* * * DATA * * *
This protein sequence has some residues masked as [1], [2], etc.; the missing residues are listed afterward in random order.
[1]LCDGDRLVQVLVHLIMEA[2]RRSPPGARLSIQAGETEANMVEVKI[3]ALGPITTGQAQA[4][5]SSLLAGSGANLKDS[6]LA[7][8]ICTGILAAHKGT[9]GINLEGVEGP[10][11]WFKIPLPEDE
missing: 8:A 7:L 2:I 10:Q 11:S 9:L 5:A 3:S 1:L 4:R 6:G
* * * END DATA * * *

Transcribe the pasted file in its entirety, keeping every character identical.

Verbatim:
This protein sequence has some residues masked as [1], [2], etc.; the missing residues are listed afterward in random order.
[1]LCDGDRLVQVLVHLIMEA[2]RRSPPGARLSIQAGETEANMVEVKI[3]ALGPITTGQAQA[4][5]SSLLAGSGANLKDS[6]LA[7][8]ICTGILAAHKGT[9]GINLEGVEGP[10][11]WFKIPLPEDE
missing: 8:A 7:L 2:I 10:Q 11:S 9:L 5:A 3:S 1:L 4:R 6:G